November 1, 2007

Phuket–Bangkok, Thailand

Who let the dogs out?

Five a.m. came early. Too cheap to take a cab, too stubborn to ask for other recommendations, I decided to take the sunrise bus back to the takeoff-and-landing strip they called an airport. Between the darkness and the rain, both more stubborn than me, my exit-on-a-shoestring strategy proved to be poorly timed. I donned the clear plastic poncho and stumbled from the On On toward the bus station once more.

I’m sure I asked and confirmed how to get there five times. Yet, as night follows day, I ended up walking through an abandoned lot populated—or should I say “dogulated”—by stray canines of especially meager means and most intemperate manner. They could smell my gathering fear as it sublimated through my pores, while I could smell their rotting dinner as it composted in the dumpster. Both olfactions reminded me that negotiation was not an option.

As the rabid mutts threatened me, chased me, bullied me out of their habitation, I thought to myself, Was this it? Had I reached the end of my streak of fortune?

Thankfully, no, I had one last narrow escape within me. Sprinting, drenched with sweat, stomping through the puddles, I broke toward the lone sodium lamp at the opposite end of the lot. They barked louder but their pace tailed off as they neared the edge of their territory. A few blind alleys later, I found the bus station. I even rested a few moments to allow my pulse to wane and adrenaline to dissipate before contemplating what lay ahead.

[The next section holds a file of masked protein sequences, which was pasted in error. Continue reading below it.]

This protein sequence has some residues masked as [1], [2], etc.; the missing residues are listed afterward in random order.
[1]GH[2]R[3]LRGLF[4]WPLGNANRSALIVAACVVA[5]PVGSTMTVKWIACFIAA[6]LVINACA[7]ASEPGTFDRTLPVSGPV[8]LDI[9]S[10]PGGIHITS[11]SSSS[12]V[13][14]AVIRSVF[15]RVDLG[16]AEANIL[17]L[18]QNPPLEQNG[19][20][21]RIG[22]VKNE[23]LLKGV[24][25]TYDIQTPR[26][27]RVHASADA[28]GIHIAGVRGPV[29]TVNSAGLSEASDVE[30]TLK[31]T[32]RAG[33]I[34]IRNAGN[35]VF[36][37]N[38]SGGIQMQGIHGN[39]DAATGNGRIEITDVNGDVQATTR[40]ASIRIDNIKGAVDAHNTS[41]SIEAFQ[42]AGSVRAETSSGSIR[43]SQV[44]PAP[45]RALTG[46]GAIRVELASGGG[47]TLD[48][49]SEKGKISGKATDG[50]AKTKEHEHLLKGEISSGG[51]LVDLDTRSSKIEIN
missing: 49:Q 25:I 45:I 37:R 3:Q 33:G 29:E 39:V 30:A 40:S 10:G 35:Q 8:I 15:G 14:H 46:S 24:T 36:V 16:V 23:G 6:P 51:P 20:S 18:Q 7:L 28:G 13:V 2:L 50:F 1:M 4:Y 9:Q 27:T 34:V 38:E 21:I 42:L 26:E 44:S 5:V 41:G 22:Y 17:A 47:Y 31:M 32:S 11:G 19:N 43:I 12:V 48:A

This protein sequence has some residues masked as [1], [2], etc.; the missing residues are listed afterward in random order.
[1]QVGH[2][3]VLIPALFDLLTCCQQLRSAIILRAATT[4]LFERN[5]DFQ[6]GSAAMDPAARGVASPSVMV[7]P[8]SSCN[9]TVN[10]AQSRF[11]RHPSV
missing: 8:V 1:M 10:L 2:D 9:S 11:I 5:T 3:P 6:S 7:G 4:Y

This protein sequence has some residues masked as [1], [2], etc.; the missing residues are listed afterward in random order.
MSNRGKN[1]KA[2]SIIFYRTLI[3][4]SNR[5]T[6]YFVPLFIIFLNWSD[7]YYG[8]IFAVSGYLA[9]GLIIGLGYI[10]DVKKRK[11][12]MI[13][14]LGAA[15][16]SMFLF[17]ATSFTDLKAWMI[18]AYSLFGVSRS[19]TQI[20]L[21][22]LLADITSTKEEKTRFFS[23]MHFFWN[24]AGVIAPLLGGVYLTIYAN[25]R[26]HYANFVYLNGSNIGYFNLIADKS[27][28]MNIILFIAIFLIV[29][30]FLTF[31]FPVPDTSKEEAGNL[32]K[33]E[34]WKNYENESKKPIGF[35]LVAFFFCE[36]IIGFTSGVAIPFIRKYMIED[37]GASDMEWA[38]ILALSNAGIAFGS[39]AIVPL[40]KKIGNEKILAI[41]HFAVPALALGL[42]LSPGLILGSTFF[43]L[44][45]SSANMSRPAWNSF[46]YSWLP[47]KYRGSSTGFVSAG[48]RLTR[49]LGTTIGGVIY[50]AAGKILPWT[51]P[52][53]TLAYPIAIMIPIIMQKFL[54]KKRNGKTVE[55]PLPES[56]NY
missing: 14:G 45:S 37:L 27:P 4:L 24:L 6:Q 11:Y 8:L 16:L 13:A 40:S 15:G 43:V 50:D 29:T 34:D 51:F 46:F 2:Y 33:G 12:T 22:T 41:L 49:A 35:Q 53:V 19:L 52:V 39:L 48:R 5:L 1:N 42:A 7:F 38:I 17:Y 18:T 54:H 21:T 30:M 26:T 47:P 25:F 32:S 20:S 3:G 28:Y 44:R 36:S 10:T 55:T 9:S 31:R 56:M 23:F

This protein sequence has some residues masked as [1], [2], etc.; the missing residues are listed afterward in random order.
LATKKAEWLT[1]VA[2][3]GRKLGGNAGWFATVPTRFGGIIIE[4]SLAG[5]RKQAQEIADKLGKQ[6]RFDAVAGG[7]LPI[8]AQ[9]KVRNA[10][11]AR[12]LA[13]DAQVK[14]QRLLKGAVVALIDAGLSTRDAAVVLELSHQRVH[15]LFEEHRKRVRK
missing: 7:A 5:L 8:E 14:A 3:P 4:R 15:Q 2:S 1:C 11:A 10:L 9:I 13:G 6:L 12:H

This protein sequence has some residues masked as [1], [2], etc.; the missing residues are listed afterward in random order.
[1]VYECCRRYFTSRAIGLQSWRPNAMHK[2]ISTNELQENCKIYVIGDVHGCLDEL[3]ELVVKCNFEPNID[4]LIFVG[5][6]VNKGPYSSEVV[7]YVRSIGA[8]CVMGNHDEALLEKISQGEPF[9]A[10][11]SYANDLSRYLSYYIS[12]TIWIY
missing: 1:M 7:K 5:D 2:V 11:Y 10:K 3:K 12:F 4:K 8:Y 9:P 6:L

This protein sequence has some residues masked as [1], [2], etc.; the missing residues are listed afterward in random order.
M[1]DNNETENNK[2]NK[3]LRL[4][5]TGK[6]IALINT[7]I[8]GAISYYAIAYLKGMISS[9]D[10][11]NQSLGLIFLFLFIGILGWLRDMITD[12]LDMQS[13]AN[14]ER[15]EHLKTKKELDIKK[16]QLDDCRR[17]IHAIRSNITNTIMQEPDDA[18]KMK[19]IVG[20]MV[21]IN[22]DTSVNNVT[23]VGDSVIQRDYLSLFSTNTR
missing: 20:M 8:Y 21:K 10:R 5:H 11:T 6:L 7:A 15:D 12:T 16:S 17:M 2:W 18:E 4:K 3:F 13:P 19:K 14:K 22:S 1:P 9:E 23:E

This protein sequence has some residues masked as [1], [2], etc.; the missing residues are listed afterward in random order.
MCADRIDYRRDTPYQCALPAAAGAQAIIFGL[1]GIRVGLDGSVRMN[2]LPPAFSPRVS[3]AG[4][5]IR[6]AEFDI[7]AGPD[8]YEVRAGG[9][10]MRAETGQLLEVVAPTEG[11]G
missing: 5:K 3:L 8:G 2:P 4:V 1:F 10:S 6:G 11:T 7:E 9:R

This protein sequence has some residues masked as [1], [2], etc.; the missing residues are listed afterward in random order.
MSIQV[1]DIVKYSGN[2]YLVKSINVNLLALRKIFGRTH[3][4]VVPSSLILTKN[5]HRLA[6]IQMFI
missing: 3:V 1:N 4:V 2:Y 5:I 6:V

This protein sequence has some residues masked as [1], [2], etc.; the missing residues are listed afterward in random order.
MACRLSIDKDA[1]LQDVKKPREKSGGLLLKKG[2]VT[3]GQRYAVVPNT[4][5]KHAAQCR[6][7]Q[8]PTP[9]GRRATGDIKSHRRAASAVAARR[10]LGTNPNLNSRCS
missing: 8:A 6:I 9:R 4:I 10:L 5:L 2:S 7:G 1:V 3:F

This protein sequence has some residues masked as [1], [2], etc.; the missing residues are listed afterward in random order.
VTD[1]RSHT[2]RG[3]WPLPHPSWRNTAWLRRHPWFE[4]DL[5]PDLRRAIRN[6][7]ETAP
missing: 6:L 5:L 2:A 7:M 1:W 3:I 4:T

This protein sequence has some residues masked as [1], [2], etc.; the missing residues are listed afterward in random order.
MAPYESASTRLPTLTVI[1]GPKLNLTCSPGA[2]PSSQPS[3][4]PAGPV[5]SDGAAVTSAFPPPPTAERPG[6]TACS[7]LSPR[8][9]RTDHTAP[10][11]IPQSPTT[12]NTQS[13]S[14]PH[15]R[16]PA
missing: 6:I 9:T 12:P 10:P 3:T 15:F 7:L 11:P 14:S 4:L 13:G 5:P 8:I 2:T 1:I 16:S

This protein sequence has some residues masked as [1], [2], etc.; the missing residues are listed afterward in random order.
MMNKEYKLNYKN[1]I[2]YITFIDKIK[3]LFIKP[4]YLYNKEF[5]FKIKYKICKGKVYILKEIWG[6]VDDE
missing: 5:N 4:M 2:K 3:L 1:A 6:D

Smog never tasted so good

Nearly half of me cannot convince the other nearly half whether I’m a city boy. Yes, Bangkok held a certain appeal despite its congested avenues, swindling tuk-tuk drivers, and dodgy massage parlors. Whether I stayed long enough to find it, I am still not sure, nearly two years later. But a few dozen stories may well cement its place on my list of would-go-there-again cities.

Once I landed, I set out to conquer Bangkok’s next tourist trap: trousers. After “sizing up” the competition, I strode into the Robinson Tailors, for a visit to (for you Seinfeld fans, the perhaps alarmingly named) Mr. Peter, who had a penchant for recommending “interesting,” by which I assume he meant, “profitable,” prints.

Every law school exercise in negotiation proved that I had better not quit my day job as a litigator. I sucked. I had no future in bargaining. If I were selling a gallon of gas to an invalid stranded in the Mojave desert, I would still end up with the stalled car instead of the three bucks.

When the smoke and mirrors were cleared, I had put in an order for four trousers at about forty bucks each. Better than I could get at home, though I had no margin for error. If they weren’t right, they were mine anyway.

More tourist fodder

I resisted a trip to the Suan Lum Night Bazaar for four days. But I finally broke down, thinking I might find a keepsake small enough to carry with me for another month and cheap enough that I wouldn’t care if I lost it. As is my wont, I left only with a gift for myself—a short-sleeved, practically see-through shirt for eight bucks—

Suan Lum Night Bazaar

Tourist trap extraordinaire, in two languages.

—and a near-glimpse of the Princess. At first, when the waiter explained what was happening, I assumed I misunderstood. Then I realized, Who else in Thailand travels with henchmen?

The Princess’s Henchmen

Forgive the grainy snapshot. The henchmen forbade me to use my camera.

So that about covered it for Bangkok. By then I had booked a flight to Chiang Mai on Nok Air, again, like every other farang in Southeast Asia. There must be a reason (aside from the Lonely Planet) that we all flock to these places.